In an effort to save some money, Mayor John Rodolico and a sub committee of the Public Safety Commission continue to review qualifications of emergency dispatch centers to replace the in-town service currently in place. The mayor requested qualifications from interested agencies and Montville, Groton Town and Ledyard Dispatch are the three finalists.
The question is whether or not it’s more cost effective to service to another town. Currently, the dispatch center is located inside the Ledyard Police Station and operates 24 hours a day, seven days a week.
Sean McGuckin, chair of the public safety committee, said he has met with emergency services dispatched by Groton and Montville for feedback. McGuckin says keeping two agencies in the running creates a certain amount of leverage and has not requested input from Ledyard services.
LVES Director Jacob Troy and Gales Ferry Volunteer Fire Company Chief Anthony Saccone both voiced concern with not being asked for input during the last Public Safety Commission meeting and asked to be “kept in the loop” about the decision.
Opponents of the move, such as the majority of the town’s first responders, say that there may be a slower response time, since 9-1-1 and routine calls would be re-routed out of town to a center that may not be familiar with patrol areas and fire response districts.
“We have an outstanding service,” said Saccone, of the Ledyard dispatchers. Many of whom are also volunteers in the fire and ambulance services, which give them keen insight of the systems in place, issues that impact emergency service in Ledyard and an elevated sense of a caller’s need.
The town’s first responders say they have a system in place that works well. They say the dispatchers are familiar with problem residences and are able to alert emergency responders prior to their arrival. And, They are able to request and give directions to out of town services when needed.
As it stands right now non-emergency and 9-1-1 calls come into the LPD dispatch. Officers are dispatched immediately to priority calls (9-1-1 and the like) then transferred over to the Connecticut State Police, Troop E in Montville (CSP-E), where the officers are dispatched once again. While the process appears to be redundant (a consequence of the Resident State Trooper program) Ledyard emergency services are already on their way.
A new agency, with a greater call volume will dispatch fire and EMS directly but will likely transfer police calls to CSP-E to dispatch before doing so directly.
Callers and dispatchers alike often find long wait times and dropped calls on the CSP-E emergency line, especially when there are major incidences such as accidents and inclement weather throughout Troop E’s jurisdiction, such as I-395 and I-95. Consequently, routine calls are generally fielded at the Ledyard level and the CSP-E is notified in a timely manner.
Delays in services may be compounded when several state police barracks and dispatch centers, including Troop E, are consolidated and relocated to Tolland this spring.
“Unfortunately we have not been informed of any details related to the consolidation, or how it may effect our operations,” said Ledyard Police Lt. Michael Finkelstein. “Ultimately any changes will (have) an effect, but until the details are presented we will not know completely.”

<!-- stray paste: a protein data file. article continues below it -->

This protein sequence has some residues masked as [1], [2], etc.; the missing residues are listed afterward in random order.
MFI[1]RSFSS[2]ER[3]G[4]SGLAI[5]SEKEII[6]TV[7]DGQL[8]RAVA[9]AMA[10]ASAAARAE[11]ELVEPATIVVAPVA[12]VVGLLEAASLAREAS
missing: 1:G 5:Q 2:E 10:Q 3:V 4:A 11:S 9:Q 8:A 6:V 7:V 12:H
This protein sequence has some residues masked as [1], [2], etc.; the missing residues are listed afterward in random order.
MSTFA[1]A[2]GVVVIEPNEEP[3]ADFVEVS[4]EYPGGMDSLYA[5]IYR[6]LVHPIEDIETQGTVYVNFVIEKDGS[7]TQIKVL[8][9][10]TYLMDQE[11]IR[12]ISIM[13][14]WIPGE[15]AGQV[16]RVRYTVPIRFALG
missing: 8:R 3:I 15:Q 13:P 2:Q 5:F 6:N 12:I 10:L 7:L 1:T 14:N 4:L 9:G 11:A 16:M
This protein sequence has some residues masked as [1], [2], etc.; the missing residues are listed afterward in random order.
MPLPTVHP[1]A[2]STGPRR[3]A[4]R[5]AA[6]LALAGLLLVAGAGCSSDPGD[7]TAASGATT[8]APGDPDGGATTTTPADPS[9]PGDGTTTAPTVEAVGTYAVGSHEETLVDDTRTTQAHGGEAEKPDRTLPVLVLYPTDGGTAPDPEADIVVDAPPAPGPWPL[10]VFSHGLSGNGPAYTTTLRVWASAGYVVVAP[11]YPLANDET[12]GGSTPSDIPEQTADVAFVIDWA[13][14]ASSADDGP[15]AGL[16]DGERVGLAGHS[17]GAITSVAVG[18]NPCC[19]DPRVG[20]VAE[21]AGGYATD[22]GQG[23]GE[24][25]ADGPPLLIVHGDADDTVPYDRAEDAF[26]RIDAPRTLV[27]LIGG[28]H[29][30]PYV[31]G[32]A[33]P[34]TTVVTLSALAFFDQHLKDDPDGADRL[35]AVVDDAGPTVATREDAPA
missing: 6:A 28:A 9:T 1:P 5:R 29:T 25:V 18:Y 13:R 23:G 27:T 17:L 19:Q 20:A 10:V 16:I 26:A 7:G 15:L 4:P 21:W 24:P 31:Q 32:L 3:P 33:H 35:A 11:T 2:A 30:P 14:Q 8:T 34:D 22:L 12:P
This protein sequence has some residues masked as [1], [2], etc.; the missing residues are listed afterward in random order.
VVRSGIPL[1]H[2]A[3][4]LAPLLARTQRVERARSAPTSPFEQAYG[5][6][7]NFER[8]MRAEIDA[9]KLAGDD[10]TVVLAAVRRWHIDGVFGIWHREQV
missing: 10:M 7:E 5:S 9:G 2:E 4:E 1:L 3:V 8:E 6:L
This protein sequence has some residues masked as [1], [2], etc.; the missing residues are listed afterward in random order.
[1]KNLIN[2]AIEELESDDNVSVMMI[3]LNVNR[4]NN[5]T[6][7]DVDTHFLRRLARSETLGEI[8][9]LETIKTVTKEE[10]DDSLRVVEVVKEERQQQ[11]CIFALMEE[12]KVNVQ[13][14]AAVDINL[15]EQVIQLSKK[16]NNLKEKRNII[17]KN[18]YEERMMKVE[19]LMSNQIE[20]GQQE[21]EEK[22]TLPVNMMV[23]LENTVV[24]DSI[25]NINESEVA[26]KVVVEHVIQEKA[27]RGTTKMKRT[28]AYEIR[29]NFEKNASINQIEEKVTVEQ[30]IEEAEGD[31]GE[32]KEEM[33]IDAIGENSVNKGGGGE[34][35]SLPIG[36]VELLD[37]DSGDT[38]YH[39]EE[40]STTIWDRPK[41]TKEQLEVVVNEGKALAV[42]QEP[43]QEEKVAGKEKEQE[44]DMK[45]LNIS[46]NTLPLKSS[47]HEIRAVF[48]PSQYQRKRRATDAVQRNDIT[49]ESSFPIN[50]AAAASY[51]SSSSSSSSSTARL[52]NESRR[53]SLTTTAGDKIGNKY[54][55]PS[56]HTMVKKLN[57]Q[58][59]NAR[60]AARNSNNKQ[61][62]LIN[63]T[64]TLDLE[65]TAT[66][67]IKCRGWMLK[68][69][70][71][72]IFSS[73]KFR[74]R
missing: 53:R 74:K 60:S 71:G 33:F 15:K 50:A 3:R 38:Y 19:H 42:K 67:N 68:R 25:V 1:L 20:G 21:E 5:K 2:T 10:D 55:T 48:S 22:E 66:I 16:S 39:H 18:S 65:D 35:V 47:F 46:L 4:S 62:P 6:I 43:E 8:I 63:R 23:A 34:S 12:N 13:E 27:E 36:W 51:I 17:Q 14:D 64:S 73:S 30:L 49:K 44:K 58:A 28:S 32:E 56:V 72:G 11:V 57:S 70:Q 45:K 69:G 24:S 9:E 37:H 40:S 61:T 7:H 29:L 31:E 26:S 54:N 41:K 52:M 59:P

On top of 9-1-1 calls, dispatchers (who staff the building 24-hours a day) field non-emergency questions for directions, to dog complaints, to what roads are closed and if people can burn, etc. They are there to receive complaints and reports and are able to open the doors to the police station in emergency situations as well as address other needs like receiving protective and restraining orders filed with the police station.
If the Ledyard dispatch center is eliminated, those options would be limited to administrative office hours and by chance that police officers are in the station after-hours instead of on the road or at a call.
Those in favor...
Proponents of the move say it will save some money by eliminating the line-item budget of the dispatch and those positions. There are 13 full and part time dispatchers to staff the 24-hour service. The issue has been on the table long before the current administration although previous representatives chose not to go forward with the idea.
Dispatch cost the town $371,363 this year, but Ledyard receives $25,000 from the Town of Preston and some reimbursement from the State of Connecticut.
According to Rodolico, the town hasn't discussed the cost to outsource to Montville or Groton.
“Montville’s an infant,” said McGuckin. “We’d be able to influence that and drive the procedural part.” The Montville Public Safety Facility is expected to open this month and have stated that among other things, they would consider hiring Ledyard dispatchers if they were chosen.
According to Joe Sastre, director of Emergency Management in Groton, they have enough staff to take on Ledyard’s emergency needs.
According to the Norwich Bulletin, Ledyard officials will meet with the Office of Statewide Emergency Telecommunications, which oversees Connecticut 911 services, in early January to assess the cost and regulatory landscape. The report says, “Ledyard leaders are trying to pin down what financial incentives the state will provide if the town moves into a regional dispatch arrangement with Montville or Groton,” although Ledyard is already in a regional arrangement with Preston.